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History records that a Portuguese Marano, Diego Peres (born 1500), after being spurned by Jewish adventurist David Reuveni, circumcised himself, changed his name to Shlomo Molcho, and went on a mission to convince Maranos everywhere to return to Judaism. History records, also, that he correctly predicted a flood in Rome and an earthquake in Portugal, gaining him the respect and protection from the Inquisition from Pope Clement VII. He later fled to Turkey and Eretz Israel and was known to be a student of Rabbi Joseph Karo, among others. In 1532 he was burned at the stake by Emperor Charles V of the Holy Roman Empire. See, e.g. Dimont, Max I., "Jews, God and History." Secular historians have named Molcho as a false messiah. Yet in some Hasidic circles -- especially those of Galicia and Hungary -- he is revered as a saint and Kabbalist. Which version is true?

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Did you just ask whether the secular historians or the chassidic tradition is True? I can already see where the answers are going to go... –  Double AA Jan 23 '13 at 17:45
Wikipedia doesn't mention any Hasidic veneration: en.wikipedia.org/wiki/Shlomo_Molcho –  Double AA Jan 23 '13 at 17:51
להחכם השלם הקדוש רבינו שלמה מלכו נר"ו (from a book 200 years after his death) –  b a Jan 23 '13 at 17:54
@ba Ya, here too: rabbishimon.com/tzadikim/showz.php?p=molcho.htm –  Double AA Jan 23 '13 at 17:54
@DoubleAA: I found out from a Muncacher that they hold him quite highly. He was surprised that historians considered Molcho a pseudo-messiah. If you read Dimont's book, or the Jewish Encyclopedia, he seems to be quite colorful, very lucky, and a bit off. So when I saw the Prague Museum exhibit (which includes Molcho's flag) with my Muncacher friend, he was seriously impressed as was I, but for different reasons. I'm looking to resolve these issues. –  Bruce James Jan 23 '13 at 18:20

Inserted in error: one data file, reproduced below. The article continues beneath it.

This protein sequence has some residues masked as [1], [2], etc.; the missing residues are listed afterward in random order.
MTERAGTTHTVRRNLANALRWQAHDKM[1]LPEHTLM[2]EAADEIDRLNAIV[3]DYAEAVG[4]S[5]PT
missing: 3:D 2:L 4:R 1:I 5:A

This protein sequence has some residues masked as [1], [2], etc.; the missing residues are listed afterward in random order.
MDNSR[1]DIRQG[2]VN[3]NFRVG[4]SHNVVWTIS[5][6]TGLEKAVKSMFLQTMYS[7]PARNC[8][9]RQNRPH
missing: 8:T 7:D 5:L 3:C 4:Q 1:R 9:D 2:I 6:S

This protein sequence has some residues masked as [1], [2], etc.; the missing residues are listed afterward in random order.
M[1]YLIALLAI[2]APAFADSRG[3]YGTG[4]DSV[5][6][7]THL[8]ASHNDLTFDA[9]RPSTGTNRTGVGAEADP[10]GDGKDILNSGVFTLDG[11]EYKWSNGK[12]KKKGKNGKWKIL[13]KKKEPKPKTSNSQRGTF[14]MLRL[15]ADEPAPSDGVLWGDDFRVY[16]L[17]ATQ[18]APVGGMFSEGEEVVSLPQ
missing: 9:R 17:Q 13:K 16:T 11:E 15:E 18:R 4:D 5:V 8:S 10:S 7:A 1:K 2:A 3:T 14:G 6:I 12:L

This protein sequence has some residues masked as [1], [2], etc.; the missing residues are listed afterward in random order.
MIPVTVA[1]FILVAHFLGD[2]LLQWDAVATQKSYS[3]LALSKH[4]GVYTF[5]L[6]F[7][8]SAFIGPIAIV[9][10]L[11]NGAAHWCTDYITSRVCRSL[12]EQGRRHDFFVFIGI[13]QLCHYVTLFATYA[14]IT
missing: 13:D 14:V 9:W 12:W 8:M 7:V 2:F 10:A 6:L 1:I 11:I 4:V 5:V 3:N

1 Answer 1

R' Chaim Vital writes that he used "Practical Kabbalah" inappropriately, and there is a tradition that one who uses it inappropriately (like if one is ritually impure from a corpse) will either get sick (he or his descendant) or he (or his descendant) will convert out. He says that Rabbi Shlomo Molcho (emphasis mine) was an example of one who used "Practical Kabbalah" and was uprooted from the world.

However, the Lubavitcher Rebbe said that he was a great Mekubal, he had Mesirus Nefesh to debate with the Pope, and he wanted to bring the Geula. He failed, but merited giving his life Al Kiddush Hashem (which is something the Beis Yosef wanted his whole life).

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Is the Lubavitcher Rebbe arguing that he didn't misuse kabbalah, or just emphasizing the good he did? –  Double AA Jan 23 '13 at 20:52
I must say I'm rather glad the Beis Yosef never gave his life up early Al Kiddush Hashem. Seems living Al Kiddush Hashem was much more effective. –  Double AA Oct 17 '13 at 17:11

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